Chihuahua Personality and Temperament
The Chihuahua is a little dog with a big reputation, so you’ve probably heard a thing or two about him in your lifetime. All dogs have some challenging traits to address and work through, and Chihuahuas are no different. If you take the time to educate yourself on the personality and temperament of a Chihuahua and act accordingly to ensure he’s a good fit for your home, you might just find that you have a tiny new best friend.
He Can Be a Bit of a Wild Card
As you consider the Chihuahua, the very first thing you should be aware of is this: without a thorough inquiry into his genetics, he’ll be a bit of a wild card in terms of temperament.
Chihuahuas have terrible reputations for being snappy, rude, overly shy or dominant, depending on whom you ask. The fact of the matter is that the temperament of the Chihuahua is so dependent on genetics, that you’ll be doing yourself a major dis-service by skipping a conversation with the breeder about bloodline.
Some lines are chock-full-of snappy, rude and reclusive dogs, and some boast well adjusted, easy going, and friendly dogs. Know that there’s no amount of training or socialization that will change the inherited temperament of your pup, so, if you want to avoid the wild card – find a bloodline with a great reputation.
He has a Big Personality in a Little Body
The Chihuahua is well known as a little dog with a big attitude, and he can be quite the entertainer for those who are patient and socialize him well. He’s a bit mischievous and often doesn’t see his size as a problem, so in watching him closely you’ll see that he has no problem standing up to larger dogs and making his own desires well known.
He’s eccentric, quirky and outgoing, and almost always has a bit of sass to dish out. A patient owner will find him both amusing and fun-loving, but will be keenly aware of the fact that that’s just one side of his demeanour, and it’s not usually one that many people get to see.
He’s Loyal and Loving
We’ve mentioned that a Chihuahua from a good bloodline will be well adjusted, easy going, and fun-loving, but it’s important also to note that they’re usually only this way with their family. They are known as “one-person” dogs, and are usually fiercely loyal and loving to one single person, sometimes a few people in one family. If you’re looking for a dog who would love to curl up in your lap (and only your lap) for hours upon end, or to travel with you everywhere you go, this breed might be perfect for you.
He’s Prone to Spoiling
We have to guess that one of the reasons the Chihuahua can be so difficult is because he is often overly spoiled by his owner. He’s carried around in handbags, he’s dressed in nice sweaters, he’s treated as royalty often because of his baby-like physical stature. It’s imperative for the owner to realize that, though their tiny friend seems “baby-like” because of his size, an adult Chihuahua is very much an adult dog, and should be treated as such. Owners who spoil their Chihuahuas by giving them what they want, never training or socializing, and carting them around like babies only set themselves up for failure in terms of having a full grown dog who is well behaved with a great temperament.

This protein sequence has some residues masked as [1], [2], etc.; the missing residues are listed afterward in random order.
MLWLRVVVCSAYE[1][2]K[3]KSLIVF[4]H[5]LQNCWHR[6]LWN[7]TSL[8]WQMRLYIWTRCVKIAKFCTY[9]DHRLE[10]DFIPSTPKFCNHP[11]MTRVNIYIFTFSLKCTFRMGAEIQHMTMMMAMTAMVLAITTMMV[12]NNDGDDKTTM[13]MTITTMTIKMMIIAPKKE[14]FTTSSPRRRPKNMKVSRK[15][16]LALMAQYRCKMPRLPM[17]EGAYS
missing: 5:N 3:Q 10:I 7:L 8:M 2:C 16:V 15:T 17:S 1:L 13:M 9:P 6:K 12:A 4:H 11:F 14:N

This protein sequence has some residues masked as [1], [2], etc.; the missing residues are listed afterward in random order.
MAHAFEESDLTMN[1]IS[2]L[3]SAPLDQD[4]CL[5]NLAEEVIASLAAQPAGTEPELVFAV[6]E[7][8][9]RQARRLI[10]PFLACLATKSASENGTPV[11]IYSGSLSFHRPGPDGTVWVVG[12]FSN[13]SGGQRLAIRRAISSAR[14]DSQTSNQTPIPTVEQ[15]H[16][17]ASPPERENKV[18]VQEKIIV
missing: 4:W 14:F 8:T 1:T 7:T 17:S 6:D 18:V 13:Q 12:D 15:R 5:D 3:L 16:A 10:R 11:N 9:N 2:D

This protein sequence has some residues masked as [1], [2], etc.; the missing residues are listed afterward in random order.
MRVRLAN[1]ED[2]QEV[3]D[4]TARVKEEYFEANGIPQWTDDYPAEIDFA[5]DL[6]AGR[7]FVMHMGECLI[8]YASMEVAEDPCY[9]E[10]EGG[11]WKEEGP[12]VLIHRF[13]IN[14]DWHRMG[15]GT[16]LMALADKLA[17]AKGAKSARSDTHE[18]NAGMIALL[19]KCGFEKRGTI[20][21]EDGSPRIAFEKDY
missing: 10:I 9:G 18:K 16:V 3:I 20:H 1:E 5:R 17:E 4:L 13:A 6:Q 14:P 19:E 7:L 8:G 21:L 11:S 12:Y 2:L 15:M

He’s a Loud Mouth
Anyone who’s ever been around a Chihuahua knows that he’s a barker. This is something that an owner should come to terms with before bringing a pup home, and it’s something that they should work on throughout his life. Bloodlines with poor genetic temperaments are uneasy to work with in this way, and an owner will often become frustrated with a dog who barks at every movement, every car, every stranger entering the house.
Even a well-adjusted Chihuahua with a great temperament will use that loud mouth probably more than you’d like. The fact is that his body may be little, but he knows that his bark is loud, and it is his natural inclination to make his presence known in the only way he knows how: with that bark.
He’s Economical and Doesn’t Need Much Activity
The Chihuahua is a really great choice for people who don’t want to be very active, or who don’t have a lot of space in and around their home. He’s economical in that he doesn’t need much space, he doesn’t require a lot of food, and he doesn’t need a lot of activity.
An owner can expect to buy 2-3 large bags of dogfood a year – a stark contrast to bigger breeds who might need 12-14 a year. Though he’d be content prancing and lying around within his territory all day long, he’s usually good for one brisk walk a day (which is important if you’d like to keep your Chihuahua at a healthy weight).
He Just Wants to Be Warm
You’ve probably seen a Chihuahua in a sweater at some point in your life and wondered why his owner would do that to him. A fun fact for you to know: Chihuahuas love to be warm, so that cute little sweater wasn’t only for aesthetic purposes… the Chihuahua more than likely loved it. If you love the idea of putting cutesy sweaters and other clothes on your dog, and you love seeing him bask in rays of sunshine, the Chihuahua is probably a great choice for you.
He Doesn’t Usually Care for Other People or (Most) Other Dogs
Finally, as you consider the Chihuahua for your home, know that he’s not usually great with other people or other dogs. A family with older children will be fine with a Chihuahua, but he will likely still only attach himself loyally to one person. Families with young children should steer clear of the Chihuahua, simply because he’s known for being snappy; he won’t tolerate tugging or pulling or excessive running or noise in his environment, and he usually won’t hesitate to take action by barking or biting to make those things stop. For these reasons, Chihuahuas aren’t usually considered as great family dogs; their ideal owner is a fairly reclusive individual who doesn’t want much company and who is happy enough with their company alone.